Etisalat eyes Vivendi's $5.8 billion Maroc Tel stake

DUBAI Thu Jan 17, 2013 7:42pm IST

A customer walks out of an Etisalat shop at the Dubai World Trade Centre in Dubai October 14, 2012. . REUTERS/Jumana ElHeloueh

A customer walks out of an Etisalat shop at the Dubai World Trade Centre in Dubai October 14, 2012. .

Credit: Reuters/Jumana ElHeloueh

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DUBAI (Reuters) - Abu Dhabi's Etisalat (ETEL.AD) is interested in buying Vivendi's (VIV.PA) 53 percent stake in Morocco's top telecom operator, potentially resuming foreign expansion that appeared over with its withdrawal from key Asian markets last year.

The Gulf's No.2 operator by market value has submitted a "preliminary expression of interest" for the stake in Maroc Telecom (IAM.CS), worth around $5.8 billion at the current market price, a statement to its local bourse on Thursday said.

French conglomerate Vivendi is exploring selling several assets including Maroc Telecom to pay down debt, boost a flagging share price and reduce the group's exposure to capital-intensive telecom businesses.

"The Moroccan market is relatively stable, with not much movement in terms of market share and Maroc Telecom is also the market leader, which would be important for Etisalat," said Abhinav Purohit, an analyst at consultants IDC.

"The Morocco regulator has spoken of launching LTE (next-generation network) services and Maroc Telecom is the best placed to benefit from that because it has the best network, which should reinforce its position as market leader."

In early December, Etisalat's chief executive Ahmad Julfar said his company was not bidding for Maroc Telecom.

That seemed consistent with a push to scale back foreign operations after quitting India following a license scandal and selling most of its stake in Indonesia's PT XL Axiata (EXCL.JK) last year.

Etisalat had 12.2 billion UAE dirhams ($3.3 billion)of cash and cash equivalents on its balance sheet as of September 30.

"The general belief in the market was that they wouldn't be interested in the stake - this comes as a surprise and looks like there has been a change of mind at the top," said a Gulf-based banking source who declined to be identified.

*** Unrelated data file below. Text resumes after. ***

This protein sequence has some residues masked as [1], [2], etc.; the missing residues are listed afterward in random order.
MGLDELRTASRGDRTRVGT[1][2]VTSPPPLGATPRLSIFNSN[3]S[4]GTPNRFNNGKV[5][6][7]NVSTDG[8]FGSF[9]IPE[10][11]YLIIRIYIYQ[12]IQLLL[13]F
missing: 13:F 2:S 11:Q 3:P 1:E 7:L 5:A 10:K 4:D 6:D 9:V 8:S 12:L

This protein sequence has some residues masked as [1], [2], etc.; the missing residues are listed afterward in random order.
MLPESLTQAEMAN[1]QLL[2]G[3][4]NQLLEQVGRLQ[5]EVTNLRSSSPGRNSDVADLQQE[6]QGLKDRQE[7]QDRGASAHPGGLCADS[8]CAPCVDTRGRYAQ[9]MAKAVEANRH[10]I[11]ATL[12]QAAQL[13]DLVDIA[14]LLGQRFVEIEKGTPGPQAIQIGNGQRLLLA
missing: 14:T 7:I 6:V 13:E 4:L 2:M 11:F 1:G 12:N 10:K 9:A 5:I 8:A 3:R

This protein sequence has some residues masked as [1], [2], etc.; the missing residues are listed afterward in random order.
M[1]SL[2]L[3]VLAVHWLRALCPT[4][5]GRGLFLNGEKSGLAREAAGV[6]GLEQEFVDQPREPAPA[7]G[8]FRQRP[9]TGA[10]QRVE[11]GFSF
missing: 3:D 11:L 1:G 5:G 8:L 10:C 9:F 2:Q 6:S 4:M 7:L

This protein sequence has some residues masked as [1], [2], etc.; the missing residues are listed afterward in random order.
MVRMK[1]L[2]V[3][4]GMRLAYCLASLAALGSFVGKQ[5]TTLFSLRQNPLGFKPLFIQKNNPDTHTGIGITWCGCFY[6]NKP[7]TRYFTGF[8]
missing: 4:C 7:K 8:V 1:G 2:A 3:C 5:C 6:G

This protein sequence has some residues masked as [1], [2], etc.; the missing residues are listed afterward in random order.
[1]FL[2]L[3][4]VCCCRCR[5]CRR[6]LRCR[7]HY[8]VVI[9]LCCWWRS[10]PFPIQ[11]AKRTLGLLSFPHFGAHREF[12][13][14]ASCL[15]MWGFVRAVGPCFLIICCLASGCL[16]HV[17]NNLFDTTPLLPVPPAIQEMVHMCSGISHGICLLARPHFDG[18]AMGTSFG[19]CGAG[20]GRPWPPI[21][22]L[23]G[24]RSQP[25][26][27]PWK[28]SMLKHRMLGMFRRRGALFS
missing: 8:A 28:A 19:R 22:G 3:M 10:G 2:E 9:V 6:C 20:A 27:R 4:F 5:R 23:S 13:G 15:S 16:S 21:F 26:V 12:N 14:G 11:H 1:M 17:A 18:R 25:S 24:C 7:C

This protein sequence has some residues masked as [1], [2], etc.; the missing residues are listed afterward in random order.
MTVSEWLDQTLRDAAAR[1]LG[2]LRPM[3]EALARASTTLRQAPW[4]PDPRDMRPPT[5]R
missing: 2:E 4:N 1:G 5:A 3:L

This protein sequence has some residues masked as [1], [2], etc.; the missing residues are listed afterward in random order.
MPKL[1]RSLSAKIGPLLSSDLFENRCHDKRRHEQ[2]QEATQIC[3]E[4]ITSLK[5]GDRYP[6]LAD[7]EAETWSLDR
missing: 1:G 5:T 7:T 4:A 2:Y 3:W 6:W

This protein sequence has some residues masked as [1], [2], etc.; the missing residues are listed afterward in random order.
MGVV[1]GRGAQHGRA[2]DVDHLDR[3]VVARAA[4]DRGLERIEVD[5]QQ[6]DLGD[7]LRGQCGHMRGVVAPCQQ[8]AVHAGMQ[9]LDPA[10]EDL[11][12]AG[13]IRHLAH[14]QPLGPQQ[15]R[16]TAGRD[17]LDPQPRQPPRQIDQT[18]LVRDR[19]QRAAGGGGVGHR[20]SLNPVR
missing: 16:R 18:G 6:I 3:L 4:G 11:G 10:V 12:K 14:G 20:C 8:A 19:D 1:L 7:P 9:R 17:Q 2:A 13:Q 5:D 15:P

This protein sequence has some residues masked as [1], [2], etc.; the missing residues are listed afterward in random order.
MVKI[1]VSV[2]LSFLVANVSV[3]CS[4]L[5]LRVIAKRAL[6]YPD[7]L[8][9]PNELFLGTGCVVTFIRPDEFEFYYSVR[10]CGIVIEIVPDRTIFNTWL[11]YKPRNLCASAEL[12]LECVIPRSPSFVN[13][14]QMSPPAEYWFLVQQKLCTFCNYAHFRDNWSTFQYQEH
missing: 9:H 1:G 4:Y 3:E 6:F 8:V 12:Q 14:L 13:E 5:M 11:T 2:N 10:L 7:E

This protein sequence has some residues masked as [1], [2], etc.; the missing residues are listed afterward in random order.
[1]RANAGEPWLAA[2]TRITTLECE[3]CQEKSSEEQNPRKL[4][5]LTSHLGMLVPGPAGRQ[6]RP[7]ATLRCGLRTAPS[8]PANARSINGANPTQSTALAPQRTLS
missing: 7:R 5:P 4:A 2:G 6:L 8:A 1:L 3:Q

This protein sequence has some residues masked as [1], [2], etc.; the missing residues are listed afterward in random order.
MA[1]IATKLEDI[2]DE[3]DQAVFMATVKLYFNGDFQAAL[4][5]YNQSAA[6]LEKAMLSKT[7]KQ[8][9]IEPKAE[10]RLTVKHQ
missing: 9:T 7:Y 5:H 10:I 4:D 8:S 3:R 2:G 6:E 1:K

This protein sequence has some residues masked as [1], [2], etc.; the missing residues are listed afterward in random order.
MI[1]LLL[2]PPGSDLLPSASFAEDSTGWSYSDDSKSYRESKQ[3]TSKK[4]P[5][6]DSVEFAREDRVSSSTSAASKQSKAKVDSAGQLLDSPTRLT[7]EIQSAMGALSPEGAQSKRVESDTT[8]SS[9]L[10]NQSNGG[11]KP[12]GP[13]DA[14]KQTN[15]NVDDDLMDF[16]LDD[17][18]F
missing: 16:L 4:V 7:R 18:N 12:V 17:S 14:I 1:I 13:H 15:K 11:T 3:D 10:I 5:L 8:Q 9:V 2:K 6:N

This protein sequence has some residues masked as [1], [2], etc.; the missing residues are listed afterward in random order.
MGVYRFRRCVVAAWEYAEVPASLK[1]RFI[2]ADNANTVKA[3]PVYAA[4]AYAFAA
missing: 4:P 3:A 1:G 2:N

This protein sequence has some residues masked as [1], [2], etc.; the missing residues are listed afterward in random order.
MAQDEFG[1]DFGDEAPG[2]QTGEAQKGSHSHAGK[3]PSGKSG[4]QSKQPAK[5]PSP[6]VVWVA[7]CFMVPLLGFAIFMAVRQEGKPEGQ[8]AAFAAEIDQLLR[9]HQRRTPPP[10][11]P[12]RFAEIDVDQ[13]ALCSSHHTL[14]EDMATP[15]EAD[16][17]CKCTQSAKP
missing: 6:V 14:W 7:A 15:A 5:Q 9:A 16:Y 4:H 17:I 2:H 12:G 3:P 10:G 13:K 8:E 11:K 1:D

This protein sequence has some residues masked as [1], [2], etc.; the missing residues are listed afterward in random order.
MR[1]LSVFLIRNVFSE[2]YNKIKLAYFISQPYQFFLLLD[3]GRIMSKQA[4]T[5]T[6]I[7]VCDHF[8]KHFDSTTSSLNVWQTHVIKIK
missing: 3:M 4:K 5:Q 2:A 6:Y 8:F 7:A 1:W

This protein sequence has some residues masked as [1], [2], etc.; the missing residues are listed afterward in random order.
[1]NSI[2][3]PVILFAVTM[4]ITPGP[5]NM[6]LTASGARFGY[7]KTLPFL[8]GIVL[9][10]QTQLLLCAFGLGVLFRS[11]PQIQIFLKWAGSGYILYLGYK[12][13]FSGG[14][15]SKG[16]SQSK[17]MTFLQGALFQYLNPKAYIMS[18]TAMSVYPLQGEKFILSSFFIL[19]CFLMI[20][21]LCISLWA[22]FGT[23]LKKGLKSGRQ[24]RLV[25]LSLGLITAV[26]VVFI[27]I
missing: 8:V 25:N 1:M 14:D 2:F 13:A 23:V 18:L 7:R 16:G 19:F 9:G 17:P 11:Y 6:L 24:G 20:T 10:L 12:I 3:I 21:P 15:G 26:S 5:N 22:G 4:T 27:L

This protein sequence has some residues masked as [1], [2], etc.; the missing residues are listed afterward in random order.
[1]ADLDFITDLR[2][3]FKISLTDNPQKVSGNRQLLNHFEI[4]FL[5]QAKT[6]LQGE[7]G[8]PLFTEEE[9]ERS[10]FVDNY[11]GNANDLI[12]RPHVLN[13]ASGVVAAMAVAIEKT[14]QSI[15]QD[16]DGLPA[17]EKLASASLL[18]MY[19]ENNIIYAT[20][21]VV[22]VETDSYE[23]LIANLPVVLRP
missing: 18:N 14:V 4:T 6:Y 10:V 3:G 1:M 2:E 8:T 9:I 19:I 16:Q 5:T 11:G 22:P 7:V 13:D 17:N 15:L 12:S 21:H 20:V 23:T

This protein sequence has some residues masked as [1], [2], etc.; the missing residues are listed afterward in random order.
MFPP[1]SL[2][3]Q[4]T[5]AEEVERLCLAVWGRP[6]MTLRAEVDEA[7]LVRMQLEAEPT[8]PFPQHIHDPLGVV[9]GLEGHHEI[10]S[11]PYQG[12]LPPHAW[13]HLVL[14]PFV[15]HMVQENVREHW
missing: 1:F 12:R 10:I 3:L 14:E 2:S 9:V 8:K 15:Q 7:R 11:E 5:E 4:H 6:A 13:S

"For Vivendi, interest by another Gulf telco is a positive sign. This kind of an asset is better in the hands of a Gulf operator as they understand the markets and the politics of operating there."

Vivendi was not immediately available for comment.

Maroc Telecom offers fixed-line, mobile and internet services at home and is also a major African telecom operator with units in Burkina Faso, Gabon, Mali and Mauritania.

State-owned Qatar Telecom QTEL.QA has hired J.P. Morgan (JPM.N) to advise on a potential bid for the stake, sources told Reuters in December, while South Korea's KT Corp is also said to be weighing an offer.

Vivendi hopes to get 5.5 billion euros ($7.31 billion) for its Maroc stake.

ACQUISITION DRIVE

Etisalat's announcement is its first public approach for a foreign company since a $12 billion bid for a controlling stake in Kuwait's Zain (ZAIN.KW) failed two years ago.

Since then, the operator has overhauled management, appointing Julfar as chief executive and new heads of finance and strategy with an apparent focus away from overseas forays which failed to add much to the bottom line.

Etisalat, which operates in about 15 countries in the Middle East, Asia and Africa, spent around $12.6 billion between 2004 and 2009 buying companies, licenses and other investments abroad, according to Reuters calculations.

But the UAE still provides most of its revenue and Etisalat is fighting back against rival domestic operator du DU.DU, which has built up a 47 percent share of the country's mobile subscribers since ending Etisalat's monopoly in 2007.

Vivendi's shares were up 1.3 percent at 1203 GMT in Paris while Maroc stock was 2.5 percent ahead.

Separately on Thursday, BTG Pactual Group (BBTG11.SA), Latin America's largest investment bank, has pulled out from the race to acquire GVT SA, Vivendi's Brazil-based telecom unit, a newspaper reported.

(Additional reporting by Dinesh Nair; Editing by Hans-Juergen Peters and David Cowell)

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